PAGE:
From the October 2017 issue of HealthCare Business News magazine
By Neil Smiley
Upon admission, most hospitals utilize some form of risk stratification, either manual assessments or automated risk scoring running alongside their EHR.
LACE is a popular risk algorithm used by hospitals, which uses a combination of length of stay, acuity, comorbidities and history of emergency department visits to rank a patient’s readmission risk on a scale of 1 to 19. Patients with high readmission risk scores are then flagged for more intensive therapies and interventions.
Numed, a well established company in business since 1975 provides a wide range of service options including time & material service, PM only contracts, full service contracts, labor only contracts & system relocation. Call 800 96 Numed for more info.
However, just using a static risk prediction model to stratify patient populations at the time of admission is not enough. Hospitals with high populations of at-risk patients must leverage data analytics at every step along the care continuum, including:
• Identifying high-risk patients.
• Matching patients to interventions.
• Engaging patients through evidence-based programs.
• Evaluating clinical and economic outcomes.
Identifying high-risk patients
Hospitals have the opportunity to significantly improve on basic risk prediction models like LACE by integrating a more robust set of real-time data markers that are updated throughout a patient’s care journey. For example, LACE does not utilize data on social factors, medications, labs or unstructured data such as admitting complaint and clinical notes.
In addition to understanding what data is available, it is also essential to understand when data is available. For example, it’s not uncommon for a final diagnosis to arrive five to seven days after discharge. Prediction models usually have to rely on “proxy data” such as admitting complaint, medication lists, lab values and natural language processing of free form text to allow for early identification of patients with high-risk conditions.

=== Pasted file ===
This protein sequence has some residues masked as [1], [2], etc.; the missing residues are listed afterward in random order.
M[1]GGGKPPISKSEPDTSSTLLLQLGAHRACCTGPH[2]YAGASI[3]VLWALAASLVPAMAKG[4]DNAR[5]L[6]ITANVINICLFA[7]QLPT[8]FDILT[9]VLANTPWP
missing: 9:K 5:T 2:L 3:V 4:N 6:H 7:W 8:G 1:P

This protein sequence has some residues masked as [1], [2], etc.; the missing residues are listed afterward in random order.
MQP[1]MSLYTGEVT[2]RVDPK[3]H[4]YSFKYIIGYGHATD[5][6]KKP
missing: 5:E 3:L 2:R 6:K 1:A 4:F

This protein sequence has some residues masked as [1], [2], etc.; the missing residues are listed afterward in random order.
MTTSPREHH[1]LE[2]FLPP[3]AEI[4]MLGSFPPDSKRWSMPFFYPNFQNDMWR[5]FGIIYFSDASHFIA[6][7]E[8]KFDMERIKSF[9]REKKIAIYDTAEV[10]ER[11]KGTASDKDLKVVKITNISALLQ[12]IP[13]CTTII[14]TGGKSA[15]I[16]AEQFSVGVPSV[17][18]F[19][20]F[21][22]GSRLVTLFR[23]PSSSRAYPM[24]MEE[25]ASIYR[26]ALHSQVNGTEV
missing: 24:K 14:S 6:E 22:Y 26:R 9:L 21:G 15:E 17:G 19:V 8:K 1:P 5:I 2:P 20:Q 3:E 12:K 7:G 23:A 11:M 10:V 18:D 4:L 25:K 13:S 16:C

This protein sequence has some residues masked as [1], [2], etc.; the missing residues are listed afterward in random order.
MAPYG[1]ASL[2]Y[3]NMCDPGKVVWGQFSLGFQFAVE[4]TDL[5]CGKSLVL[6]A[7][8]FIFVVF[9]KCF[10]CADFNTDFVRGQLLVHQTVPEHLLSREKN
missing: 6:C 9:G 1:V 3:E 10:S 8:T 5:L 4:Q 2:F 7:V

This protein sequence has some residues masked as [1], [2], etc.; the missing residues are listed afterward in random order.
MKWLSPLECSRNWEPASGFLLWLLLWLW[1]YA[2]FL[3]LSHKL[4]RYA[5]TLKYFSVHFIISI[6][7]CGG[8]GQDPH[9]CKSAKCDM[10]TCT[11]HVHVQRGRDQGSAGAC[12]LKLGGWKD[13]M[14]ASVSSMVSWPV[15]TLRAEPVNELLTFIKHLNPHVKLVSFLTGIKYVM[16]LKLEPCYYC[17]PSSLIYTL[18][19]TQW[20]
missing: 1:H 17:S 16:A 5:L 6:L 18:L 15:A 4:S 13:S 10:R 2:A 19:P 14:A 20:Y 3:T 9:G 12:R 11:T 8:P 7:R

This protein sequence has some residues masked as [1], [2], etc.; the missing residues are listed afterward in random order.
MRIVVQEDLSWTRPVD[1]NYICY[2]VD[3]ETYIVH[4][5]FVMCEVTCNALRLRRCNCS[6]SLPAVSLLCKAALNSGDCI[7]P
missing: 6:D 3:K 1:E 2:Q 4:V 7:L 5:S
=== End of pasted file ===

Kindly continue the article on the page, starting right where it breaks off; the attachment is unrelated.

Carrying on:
Unless hospitals are part of a fully integrated health system, they will also need to collaborate with upstream and downstream care partners to fill in data gaps across the care continuum. Each hospital will vary in coding conventions and care practice patterns. Prediction models must be adaptive to these differences in order to fully leverage the most up-to-date information at each implementation site.
Once a prediction algorithm is deployed, hospitals should have a regular process to evaluate model performance. Risk prediction models will need to be periodically adjusted to reflect changes in underlying coding systems and care practices, and to capitalize on new data markers as they become available. Risk models should also be leveraging machine learning to steadily improve prediction accuracy as more outcome data becomes available.
Matching patients to interventions
Once high-risk patients have been flagged, data analytics should also be leveraged to match patients to the most appropriate interventions using individual patient risk characteristics and the inherent constraints associated with each intervention program. Patients with the highest risk scores may not always be the best candidates. For example, patients with 10 or more medications are typically less responsive to phone-based medication adherence programs and may need home visits instead.
Creating a data feedback loop for each program that analyzes which patients respond and which don’t enables a data-driven approach to refine program eligibility criteria and improve intervention methods.